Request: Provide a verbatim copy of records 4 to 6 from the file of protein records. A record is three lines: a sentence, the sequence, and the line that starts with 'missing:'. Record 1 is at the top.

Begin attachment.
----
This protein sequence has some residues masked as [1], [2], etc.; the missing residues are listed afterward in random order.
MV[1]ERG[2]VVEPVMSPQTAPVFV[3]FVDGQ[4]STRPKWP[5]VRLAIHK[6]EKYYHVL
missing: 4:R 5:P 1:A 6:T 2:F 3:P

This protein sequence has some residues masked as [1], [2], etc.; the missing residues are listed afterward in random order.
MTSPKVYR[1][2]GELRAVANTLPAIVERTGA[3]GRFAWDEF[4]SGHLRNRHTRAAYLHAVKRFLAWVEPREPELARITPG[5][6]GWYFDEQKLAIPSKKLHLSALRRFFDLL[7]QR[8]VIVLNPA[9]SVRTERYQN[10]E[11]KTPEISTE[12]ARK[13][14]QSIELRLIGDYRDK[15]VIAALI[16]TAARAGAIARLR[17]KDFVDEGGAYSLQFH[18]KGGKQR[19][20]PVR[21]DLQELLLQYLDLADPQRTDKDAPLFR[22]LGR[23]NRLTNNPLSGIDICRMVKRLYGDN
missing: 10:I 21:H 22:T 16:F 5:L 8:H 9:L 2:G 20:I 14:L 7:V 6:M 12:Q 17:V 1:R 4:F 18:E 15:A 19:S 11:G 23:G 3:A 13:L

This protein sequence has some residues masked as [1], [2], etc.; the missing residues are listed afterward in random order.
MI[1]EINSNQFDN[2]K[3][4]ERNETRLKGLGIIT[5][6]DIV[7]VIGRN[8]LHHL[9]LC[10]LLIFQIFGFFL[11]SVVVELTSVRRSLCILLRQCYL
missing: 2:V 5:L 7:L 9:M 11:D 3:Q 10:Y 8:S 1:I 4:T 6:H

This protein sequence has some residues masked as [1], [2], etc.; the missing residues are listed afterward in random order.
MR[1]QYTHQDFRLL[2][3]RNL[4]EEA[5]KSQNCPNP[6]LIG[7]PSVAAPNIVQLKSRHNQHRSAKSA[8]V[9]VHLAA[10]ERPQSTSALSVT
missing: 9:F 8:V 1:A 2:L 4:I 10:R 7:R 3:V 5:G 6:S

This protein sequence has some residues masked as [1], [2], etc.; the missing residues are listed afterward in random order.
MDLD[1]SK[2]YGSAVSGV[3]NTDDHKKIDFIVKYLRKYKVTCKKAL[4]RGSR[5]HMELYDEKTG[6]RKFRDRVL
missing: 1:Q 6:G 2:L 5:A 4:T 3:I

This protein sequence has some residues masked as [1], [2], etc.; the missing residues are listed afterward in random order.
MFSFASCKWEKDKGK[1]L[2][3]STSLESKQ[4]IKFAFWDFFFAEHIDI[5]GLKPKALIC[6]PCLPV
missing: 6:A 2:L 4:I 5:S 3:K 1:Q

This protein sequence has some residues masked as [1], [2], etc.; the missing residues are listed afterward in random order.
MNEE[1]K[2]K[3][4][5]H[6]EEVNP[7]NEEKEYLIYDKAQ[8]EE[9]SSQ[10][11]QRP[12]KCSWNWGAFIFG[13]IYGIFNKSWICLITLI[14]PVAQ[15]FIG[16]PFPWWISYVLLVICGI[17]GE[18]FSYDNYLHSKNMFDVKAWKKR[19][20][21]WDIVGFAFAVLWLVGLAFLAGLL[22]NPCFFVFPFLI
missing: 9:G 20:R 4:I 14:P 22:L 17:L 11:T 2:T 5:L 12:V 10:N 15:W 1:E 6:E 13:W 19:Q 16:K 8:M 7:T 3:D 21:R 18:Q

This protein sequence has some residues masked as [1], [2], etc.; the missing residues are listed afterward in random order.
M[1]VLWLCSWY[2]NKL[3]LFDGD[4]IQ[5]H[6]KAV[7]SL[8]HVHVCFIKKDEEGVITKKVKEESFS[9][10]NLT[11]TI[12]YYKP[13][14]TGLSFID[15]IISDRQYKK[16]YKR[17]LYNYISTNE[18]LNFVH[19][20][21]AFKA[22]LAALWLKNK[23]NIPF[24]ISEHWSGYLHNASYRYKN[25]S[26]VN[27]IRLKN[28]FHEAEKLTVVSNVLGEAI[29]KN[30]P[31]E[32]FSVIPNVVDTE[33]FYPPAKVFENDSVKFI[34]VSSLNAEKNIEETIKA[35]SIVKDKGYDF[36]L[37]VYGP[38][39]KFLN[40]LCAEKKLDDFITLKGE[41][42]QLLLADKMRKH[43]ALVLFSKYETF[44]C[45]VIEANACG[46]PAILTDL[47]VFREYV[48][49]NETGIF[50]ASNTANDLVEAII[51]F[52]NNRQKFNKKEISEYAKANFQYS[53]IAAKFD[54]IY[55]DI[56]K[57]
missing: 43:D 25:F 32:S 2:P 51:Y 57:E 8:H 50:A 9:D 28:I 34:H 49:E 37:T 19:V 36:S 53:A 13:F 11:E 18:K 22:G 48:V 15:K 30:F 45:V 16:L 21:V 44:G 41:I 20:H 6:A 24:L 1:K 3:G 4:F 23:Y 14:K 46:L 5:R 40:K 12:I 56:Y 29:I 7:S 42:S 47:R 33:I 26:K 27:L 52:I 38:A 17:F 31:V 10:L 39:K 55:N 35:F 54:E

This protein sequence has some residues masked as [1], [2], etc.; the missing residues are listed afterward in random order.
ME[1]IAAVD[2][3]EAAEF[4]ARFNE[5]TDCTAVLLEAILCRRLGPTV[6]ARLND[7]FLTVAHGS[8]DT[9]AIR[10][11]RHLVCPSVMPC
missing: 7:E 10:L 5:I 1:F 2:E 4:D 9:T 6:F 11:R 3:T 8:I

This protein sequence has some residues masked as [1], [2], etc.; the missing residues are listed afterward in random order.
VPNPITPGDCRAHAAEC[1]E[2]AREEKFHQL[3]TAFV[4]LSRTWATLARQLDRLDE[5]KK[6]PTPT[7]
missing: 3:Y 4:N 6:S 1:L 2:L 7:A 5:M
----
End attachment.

This protein sequence has some residues masked as [1], [2], etc.; the missing residues are listed afterward in random order.
MR[1]QYTHQDFRLL[2][3]RNL[4]EEA[5]KSQNCPNP[6]LIG[7]PSVAAPNIVQLKSRHNQHRSAKSA[8]V[9]VHLAA[10]ERPQSTSALSVT
missing: 9:F 8:V 1:A 2:L 4:I 10:R 7:R 3:V 5:G 6:S

This protein sequence has some residues masked as [1], [2], etc.; the missing residues are listed afterward in random order.
MDLD[1]SK[2]YGSAVSGV[3]NTDDHKKIDFIVKYLRKYKVTCKKAL[4]RGSR[5]HMELYDEKTG[6]RKFRDRVL
missing: 1:Q 6:G 2:L 5:A 4:T 3:I

This protein sequence has some residues masked as [1], [2], etc.; the missing residues are listed afterward in random order.
MFSFASCKWEKDKGK[1]L[2][3]STSLESKQ[4]IKFAFWDFFFAEHIDI[5]GLKPKALIC[6]PCLPV
missing: 6:A 2:L 4:I 5:S 3:K 1:Q